THE TALKING EGGS: A Folktale from the American South by Robert D.--Adapt. San Souci

THE TALKING EGGS: A Folktale from the American South

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KIRKUS REVIEW

A lively retelling of a rather hard-hearted Creole version of a widely collected folktale. Blanche does all the work while her mother and older sister Rose put on airs and treat her cruelly. To repay a kindness, a mysterious old woman leads Blanche to her magical shack deep in the backwoods, where the chickens have rainbow colors, the two-headed cow brays like a mule, and nattily dressed rabbits dance. As Blanche leaves the next morning, the woman tells her to help herself to any eggs that say ""Take me."" Though these prove to be the plainer-looking eggs, they yield great treasures on the journey home. Seeing her younger sister's wealth, Rose sets out to duplicate it, but behaving in her usual high-handed fashion wins her a fair reward: her eggs hatch snakes, frogs, yellow jackets, and a wolf. Blanche moves to the city, leaving Rose and her mother fruitlessly searching for the old woman. Pinkney sets the story in an eerily tangled southern forest; his black characters glow with personality, each one distinct and believable, while the cow and chickens are rendered so matter-of-factly that it takes more than one look to discern their unusual features. Blanche's gentle ingenuousness may seem at odds with her ready abandonment of her family, but that traditional ending does keep the thematic waters unmuddied.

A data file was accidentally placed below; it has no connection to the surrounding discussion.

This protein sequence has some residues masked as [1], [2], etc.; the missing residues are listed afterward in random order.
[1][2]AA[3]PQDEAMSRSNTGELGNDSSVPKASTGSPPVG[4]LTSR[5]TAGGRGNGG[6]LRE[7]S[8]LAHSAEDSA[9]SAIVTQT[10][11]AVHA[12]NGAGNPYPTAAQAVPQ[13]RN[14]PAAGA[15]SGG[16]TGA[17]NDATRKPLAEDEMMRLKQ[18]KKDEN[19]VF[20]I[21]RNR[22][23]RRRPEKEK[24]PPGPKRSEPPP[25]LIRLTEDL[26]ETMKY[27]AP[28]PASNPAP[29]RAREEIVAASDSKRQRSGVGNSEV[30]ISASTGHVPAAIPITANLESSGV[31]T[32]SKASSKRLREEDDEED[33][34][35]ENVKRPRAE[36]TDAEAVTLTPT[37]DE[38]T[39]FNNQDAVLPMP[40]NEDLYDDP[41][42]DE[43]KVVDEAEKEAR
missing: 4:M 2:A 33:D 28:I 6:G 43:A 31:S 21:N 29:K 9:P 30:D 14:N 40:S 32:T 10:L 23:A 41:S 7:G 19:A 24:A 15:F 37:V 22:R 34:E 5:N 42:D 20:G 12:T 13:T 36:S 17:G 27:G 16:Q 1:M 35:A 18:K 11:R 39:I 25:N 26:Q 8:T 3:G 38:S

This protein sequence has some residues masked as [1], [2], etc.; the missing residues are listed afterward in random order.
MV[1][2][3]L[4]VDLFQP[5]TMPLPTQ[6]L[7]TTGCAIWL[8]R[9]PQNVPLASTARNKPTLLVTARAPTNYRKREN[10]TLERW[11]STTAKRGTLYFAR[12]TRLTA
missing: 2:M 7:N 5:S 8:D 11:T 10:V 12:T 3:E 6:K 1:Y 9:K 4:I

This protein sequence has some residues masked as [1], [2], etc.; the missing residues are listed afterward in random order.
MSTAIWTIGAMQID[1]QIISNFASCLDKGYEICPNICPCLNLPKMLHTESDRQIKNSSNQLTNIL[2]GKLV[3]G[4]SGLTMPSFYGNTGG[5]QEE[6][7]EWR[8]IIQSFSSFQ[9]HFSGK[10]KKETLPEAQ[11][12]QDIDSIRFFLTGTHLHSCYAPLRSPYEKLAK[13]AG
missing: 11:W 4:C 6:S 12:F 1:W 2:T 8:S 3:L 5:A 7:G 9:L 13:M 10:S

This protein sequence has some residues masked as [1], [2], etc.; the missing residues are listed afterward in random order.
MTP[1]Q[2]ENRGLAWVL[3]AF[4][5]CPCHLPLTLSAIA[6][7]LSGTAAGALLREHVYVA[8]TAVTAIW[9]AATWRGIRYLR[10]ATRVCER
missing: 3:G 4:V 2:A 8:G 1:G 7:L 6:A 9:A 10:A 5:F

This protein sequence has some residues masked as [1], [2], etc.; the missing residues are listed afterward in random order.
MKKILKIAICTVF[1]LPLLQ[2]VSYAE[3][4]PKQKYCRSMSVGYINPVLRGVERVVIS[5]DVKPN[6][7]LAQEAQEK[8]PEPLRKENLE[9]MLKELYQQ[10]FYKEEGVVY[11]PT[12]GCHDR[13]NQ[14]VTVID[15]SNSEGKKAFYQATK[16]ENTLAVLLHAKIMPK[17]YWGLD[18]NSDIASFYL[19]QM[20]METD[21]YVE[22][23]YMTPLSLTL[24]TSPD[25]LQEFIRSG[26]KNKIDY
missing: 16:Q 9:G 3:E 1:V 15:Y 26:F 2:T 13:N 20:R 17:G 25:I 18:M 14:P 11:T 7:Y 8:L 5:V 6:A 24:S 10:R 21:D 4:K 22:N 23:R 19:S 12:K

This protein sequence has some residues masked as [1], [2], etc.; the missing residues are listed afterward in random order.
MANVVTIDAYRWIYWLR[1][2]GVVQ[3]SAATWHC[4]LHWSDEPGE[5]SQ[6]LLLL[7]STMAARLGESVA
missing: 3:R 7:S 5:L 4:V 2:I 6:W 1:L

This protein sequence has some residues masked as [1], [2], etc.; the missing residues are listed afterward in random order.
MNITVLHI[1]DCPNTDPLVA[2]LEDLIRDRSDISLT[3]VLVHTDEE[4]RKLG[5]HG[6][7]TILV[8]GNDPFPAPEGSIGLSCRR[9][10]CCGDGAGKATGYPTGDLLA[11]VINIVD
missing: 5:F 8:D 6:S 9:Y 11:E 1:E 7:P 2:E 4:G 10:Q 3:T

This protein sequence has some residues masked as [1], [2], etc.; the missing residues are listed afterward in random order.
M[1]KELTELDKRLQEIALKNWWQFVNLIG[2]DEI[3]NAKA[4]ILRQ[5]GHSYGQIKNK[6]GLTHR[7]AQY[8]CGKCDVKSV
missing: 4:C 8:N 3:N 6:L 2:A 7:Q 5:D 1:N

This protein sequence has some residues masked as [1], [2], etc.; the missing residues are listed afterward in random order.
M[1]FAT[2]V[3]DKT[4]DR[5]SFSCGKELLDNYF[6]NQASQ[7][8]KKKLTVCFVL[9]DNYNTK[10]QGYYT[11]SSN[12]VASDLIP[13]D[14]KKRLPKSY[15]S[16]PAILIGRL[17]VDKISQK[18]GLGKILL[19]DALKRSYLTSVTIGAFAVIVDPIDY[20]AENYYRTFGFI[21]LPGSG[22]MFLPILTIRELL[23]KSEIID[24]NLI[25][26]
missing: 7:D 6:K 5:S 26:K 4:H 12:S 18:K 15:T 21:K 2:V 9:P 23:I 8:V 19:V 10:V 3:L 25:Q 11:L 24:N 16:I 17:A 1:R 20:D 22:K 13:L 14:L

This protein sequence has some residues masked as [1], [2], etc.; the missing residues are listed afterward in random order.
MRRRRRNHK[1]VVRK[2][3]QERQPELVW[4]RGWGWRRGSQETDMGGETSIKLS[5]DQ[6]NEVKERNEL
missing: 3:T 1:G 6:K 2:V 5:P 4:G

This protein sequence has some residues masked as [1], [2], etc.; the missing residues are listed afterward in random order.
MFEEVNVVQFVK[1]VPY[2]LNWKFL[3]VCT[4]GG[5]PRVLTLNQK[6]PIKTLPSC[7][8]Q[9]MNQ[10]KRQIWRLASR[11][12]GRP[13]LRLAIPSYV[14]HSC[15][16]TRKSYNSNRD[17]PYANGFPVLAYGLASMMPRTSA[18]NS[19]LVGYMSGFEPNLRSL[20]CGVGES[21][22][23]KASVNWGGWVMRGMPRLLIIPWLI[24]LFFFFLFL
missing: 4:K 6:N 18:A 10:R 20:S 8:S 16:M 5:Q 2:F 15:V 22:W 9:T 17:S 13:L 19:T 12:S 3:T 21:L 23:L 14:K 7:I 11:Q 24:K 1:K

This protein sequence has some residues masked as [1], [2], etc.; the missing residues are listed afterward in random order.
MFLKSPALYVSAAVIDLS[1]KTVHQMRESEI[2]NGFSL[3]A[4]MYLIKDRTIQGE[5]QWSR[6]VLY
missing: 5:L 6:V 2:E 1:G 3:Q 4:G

Pub Date: Sept. 1st, 1989
Page count: 32pp
Publisher: Dial